Here in San Francisco, we’ve got any number of iconic sites and sights. The Golden Gate Bridge. Lombard, “the crookest street in the world.” Coit Tower and those little cable cars—each highly visible, well known, popular with one and all.
I’m here to add one more unique item to the list, less visible but deserving of far more widespread renown: Arion Press, which is not only maintaining the historic tradition of letterpress printing and hand-bound books but, for almost 40 years, has been creating wonderful limited-edition artist books. I go to as many of its events, in Arion’s airy two-story building on the edge of the Presidio, as I can—not because I can afford any of the books, which have original artwork by the likes of Jasper Johns, Kiki Smith, and Wayne Thiebaud, but because I never cease to admire them, on display in steel-and-plexiglass vitrines in the gallery.
Also because the events—featuring artists, poets, and writers—are often very special (and free). The late, great poet Seamus Heaney, for instance, gave a reading here when Arion published Squarings, a sequence of 48 of his poems with 48 new drawings by the artist Sol LeWitt. In fact, Arion published Heaney’s last book, Stone From Delphi, not long before he died, last summer.
Most recently, I went to the book party for Arion’s newly published edition of George Orwell’s Animal Farm. Like all Arion’s artist books, it features an erudite introduction (by Stanford Orwell scholar Peter Stansky) and original prints (24 by former San Francisco artist—and bookbinder—Jonathan Hammer, who lives in Spain not far from where Orwell entered the country during the Spanish Civil War). This book features an extra suite of hand-colored prints in portfolio, currently on display opposite the vitrines. That night, as you made your way to the end of the room, where Stansky and UC Berkeley lecturer and author Adam Hochschild would discuss the Spanish Civil War and its influence on Orwell’s work (Hochschild is at work on a book about that war as seen through the eyes of volunteers, journalists, and others who were there), you might encounter Hammer himself, explaining why his prints have titles like “Trotter Trotsky” (pigs feet with shattered rimless glasses) and “Smoking Tongue” (a facelike tongue in profile with burning cigarette). In April, Hochschild, one of our best writers, will give an illustrated talk here on World War I, the topic of his most recent book, To End All Wars.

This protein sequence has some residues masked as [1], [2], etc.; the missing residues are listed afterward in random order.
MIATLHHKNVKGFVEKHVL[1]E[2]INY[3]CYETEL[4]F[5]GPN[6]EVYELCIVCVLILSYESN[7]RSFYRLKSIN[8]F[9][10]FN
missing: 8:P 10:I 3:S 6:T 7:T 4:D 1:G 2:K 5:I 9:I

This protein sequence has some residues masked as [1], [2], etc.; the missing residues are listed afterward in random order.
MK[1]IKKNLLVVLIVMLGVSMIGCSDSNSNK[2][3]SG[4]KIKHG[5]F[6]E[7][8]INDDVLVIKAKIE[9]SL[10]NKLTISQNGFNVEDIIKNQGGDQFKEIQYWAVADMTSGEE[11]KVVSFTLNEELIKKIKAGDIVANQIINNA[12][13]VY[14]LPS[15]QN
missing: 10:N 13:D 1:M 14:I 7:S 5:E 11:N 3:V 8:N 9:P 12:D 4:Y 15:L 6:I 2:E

I haven’t even mentioned the printing and bookmaking facilities here. Downstairs is M&H Type, one of the few remaining typefoundry works in the country and, according to Arion, the oldest, biggest, and last fully functioning as part of a letterpress operation. Here are machines for creating letters, from hot metal, that can be set by hand or mechanically (that is to say, type). Here, too, are Arion’s 12 presses; many hundreds of different typefaces in more than 4,000 wooden drawers, or typecases—the largest collection in the country; and the bookbindery. The whole enterprise, named an “irreplaceable cultural treasure” by the National Trust for Historic Preservation, employs more than a dozen artisans in the crafts of typecasting, letterpress printing, and hand bookbinding.
It’s easy to reach, there’s parking, and there is always something fascinating to see and think about, thanks to Arion publisher Andrew Hoyem and senior editor Diana Ketcham. The next event is a book signing for novelist Diane Johnson’s new memoir, Flyover Lives, at the end of this month. The book is from a traditional publisher, but Johnson’s work can be found in two of Arion’s books, the introductions to Edith Wharton’s The Age of Innocence and Shirley Jackson’s The Sundial.
The gallery, with its vitrines and the prints and photographs on the walls, is open during business hours and by appointment. Tours of the press are offered on Thursday afternoons or by appointment; for those, you need $10 and a reservation. Oh, and Arion’s 100th book will be published this year: Walt Whitman’s immortal Leaves of Grass. The book party should be a fun event, even without the author there to sign books.
Jan. 31, Diane Johnson book signing; April 16, Adam Hochschild lecture and slide show, Arion Press, 1802 Hays St., The Presidio, S.F., 415.668.2542, arionpress.com.